Between Devotion and Betrayal

By Hilma Wolitzer
Flynn Berry Beatrice Murch

“Under the Harrow”
Flynn Berry
Penguin Books, $16

A thriller is supposed to thrill and this one does, right from the outset, but not with the usual car chases or shootouts or spooky, otherworldly phenomena. Instead, the reader is gripped by masterful plotting, tight, elegant prose, and assured psychological insight. 

Nora Lawrence, the narrator of “Under the Harrow,” has come by train from London to the small, bucolic suburb of Marlow to stay with her sister, Rachel, a visit she happily anticipates. The 30-something siblings, survivors of haphazard parenting, are especially close. Their conversations are intimate and sympathetic; they’ve rented a vacation house together in the past and plan to do so soon again. Nora, who’s recovering from a painful breakup, is looking forward to sharing some good news — she’s been awarded a residency at an artists’ retreat in France — and a celebratory drink. 

She’s not alarmed when Rachel isn’t at the station to greet her, and she sets out by foot to Rachel’s house. The bloody scene she encounters there is shocking — her sister dead of multiple stab wounds, and Fenno, Rachel’s large German shepherd, hanged from a banister and turning slowly on the noose of his lead. The details are certainly grisly, but not gratuitous. Nora’s shock is also ours, her grief palpably real, coming down “like a guillotine when the woman put her finger to Rachel’s neck.” 

At the police station, she thinks, “It’s strange to be so tired, and also so scared, as if my body is asleep but receiving electric jolts.” And much later, she wants to tell someone “about the moment between opening the door of the house and understanding what had happened, when what I felt was wonder. It was an incredible feeling, golden and drugged. . . . I wouldn’t mind living my whole life in that gap.” 

We learn that Rachel, a nurse, had endured another brutal physical attack — years earlier, when she was a teenager — for which no one was ever charged. Nora sustains guilt about that event because she chose to sleep in rather than accompany Rachel on the day it happened.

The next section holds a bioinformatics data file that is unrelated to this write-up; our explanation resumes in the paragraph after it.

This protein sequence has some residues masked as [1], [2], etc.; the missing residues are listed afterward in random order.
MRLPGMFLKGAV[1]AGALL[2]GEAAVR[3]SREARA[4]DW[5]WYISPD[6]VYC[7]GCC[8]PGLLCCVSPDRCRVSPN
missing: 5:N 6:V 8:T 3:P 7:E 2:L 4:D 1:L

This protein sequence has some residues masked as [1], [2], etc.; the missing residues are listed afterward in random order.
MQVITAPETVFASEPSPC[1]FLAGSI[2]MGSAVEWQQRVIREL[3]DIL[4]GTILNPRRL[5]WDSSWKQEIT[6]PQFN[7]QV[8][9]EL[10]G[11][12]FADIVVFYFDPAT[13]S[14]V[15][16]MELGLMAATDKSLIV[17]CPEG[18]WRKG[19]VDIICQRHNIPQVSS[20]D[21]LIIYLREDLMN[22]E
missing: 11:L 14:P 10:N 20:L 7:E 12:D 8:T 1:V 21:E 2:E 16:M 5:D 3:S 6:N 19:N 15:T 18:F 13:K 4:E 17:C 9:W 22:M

Gradually and steadily, we become aware of other details of the sisters’ past and of their character. Rachel harbored obsessive vengeful thoughts about her first attacker, owned a blackjack, and had committed lesser acts of violence herself, like dropping beer bottles on a bartender’s feet and punching a man in the head at a party. When a detective remarks that Rachel could be unpleasant, Nora evokes a smile by saying, “I liked that about her.” Nora, who has a history of sleepwalking, keeps a carving knife under her bed and carries a straight razor and pepper spray by day. 

Despite Nora’s conviction that she and Rachel kept nothing from each other, she discovers that Rachel withheld some vital information. Her beloved dog, Fenno, was acquired as much for protection as for companionship. She had recently stayed for a week with her best friend, lying about a broken boiler at her own house. But even when Nora unearths a disturbing personal betrayal — a valid reason for ambivalence — she’s still irrevocably devoted to Rachel: “Bitch, I think, and the venom does nothing to how much I miss her.” And she’s no less determined to find her sister’s killer.

Several suspects present themselves, with Nora, not surprisingly, among them. Others include Stephen Bailey, the man Rachel almost married — “Close brush, she said” — and Keith Denton, a married plumber who seems to be fixated on her. He admits to having seen her on the morning of her final day. And Rachel had mentioned meeting with someone named Martin — from work, she said vaguely, but no one at the hospital can place him.